We reported a few days ago that Justice O’Connor “last week agreed to the California-based DVD Copy Control Assn.’s request for the stay, giving the court time to collect more arguments.”
Having collected more arguments, she changed her mind Friday, per Declan McCullagh in CNET:
- The U.S. Supreme Court has bowed out of a long-running dispute over a DVD descrambling utility, dealing a preliminary defeat to Hollywood studios and electronics makers.
….O’Connor’s decision came in response to court papers filed by lawyers for the defendant, Matthew Pavlovich, late Thursday. The effect is that Pavlovich is no longer barred from distributing the DeCSS descrambling utility by a court order, but he could be sued again if he decides to do so.
“The entertainment companies need to stop pretending that DeCSS is a secret,” said Cindy Cohn, legal director for the Electronic Frontier Foundation, which is assisting Pavlovich. “Justice O’Connor correctly saw that there was no need for emergency relief to keep DeCSS a secret. It doesn’t pass the giggle test.”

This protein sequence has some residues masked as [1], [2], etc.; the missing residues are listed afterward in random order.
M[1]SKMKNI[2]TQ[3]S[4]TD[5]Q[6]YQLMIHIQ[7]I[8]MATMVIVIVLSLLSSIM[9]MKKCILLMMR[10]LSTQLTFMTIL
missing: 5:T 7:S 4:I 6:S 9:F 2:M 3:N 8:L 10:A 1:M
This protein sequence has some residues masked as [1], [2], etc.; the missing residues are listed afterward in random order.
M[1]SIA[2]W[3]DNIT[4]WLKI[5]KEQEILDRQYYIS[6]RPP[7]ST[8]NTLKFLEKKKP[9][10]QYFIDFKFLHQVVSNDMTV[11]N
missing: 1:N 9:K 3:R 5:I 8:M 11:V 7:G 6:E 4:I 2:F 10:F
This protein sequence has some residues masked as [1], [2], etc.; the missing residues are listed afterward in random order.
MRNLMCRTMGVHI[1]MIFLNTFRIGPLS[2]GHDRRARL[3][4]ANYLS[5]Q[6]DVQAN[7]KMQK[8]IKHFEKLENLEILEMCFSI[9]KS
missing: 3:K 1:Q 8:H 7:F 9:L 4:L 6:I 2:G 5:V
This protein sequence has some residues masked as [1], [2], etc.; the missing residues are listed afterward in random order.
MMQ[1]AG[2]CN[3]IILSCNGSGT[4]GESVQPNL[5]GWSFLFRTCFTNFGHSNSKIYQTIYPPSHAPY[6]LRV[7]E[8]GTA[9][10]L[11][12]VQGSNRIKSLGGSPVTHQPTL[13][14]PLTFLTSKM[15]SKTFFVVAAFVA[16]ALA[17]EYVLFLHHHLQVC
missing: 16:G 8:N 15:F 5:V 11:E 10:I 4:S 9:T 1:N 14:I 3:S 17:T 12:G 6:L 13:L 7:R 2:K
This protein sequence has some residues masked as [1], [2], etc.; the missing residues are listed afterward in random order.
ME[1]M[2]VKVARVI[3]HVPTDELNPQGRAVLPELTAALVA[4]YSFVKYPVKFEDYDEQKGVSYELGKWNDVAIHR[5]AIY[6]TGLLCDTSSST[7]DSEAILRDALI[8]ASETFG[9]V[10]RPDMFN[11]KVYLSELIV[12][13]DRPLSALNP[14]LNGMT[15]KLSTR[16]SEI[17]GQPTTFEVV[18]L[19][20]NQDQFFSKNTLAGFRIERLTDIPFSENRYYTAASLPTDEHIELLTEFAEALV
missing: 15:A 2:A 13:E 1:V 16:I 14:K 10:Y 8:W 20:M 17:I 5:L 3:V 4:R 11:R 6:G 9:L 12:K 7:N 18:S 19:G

An organization of movie studios and consumer electronics makers filed the lawsuit in 1999 against scores of people, including Pavlovich, who posted DeCSS. The DVD Copy Control Association’s (DVDCCA) suit alleged violations of California’s trade secret laws, and a state judge granted an injunction against the defendants.
But the California Supreme Court, in a split 4-3 decision last November, ruled that Pavlovich was a resident of Texas with no substantial contact with California who could not be sued in that state.
“Giggle test” – I like that. As far as I can tell, all this really does is confirm that there is nothing very pressing about limiting access to DeCSS, which is widely available.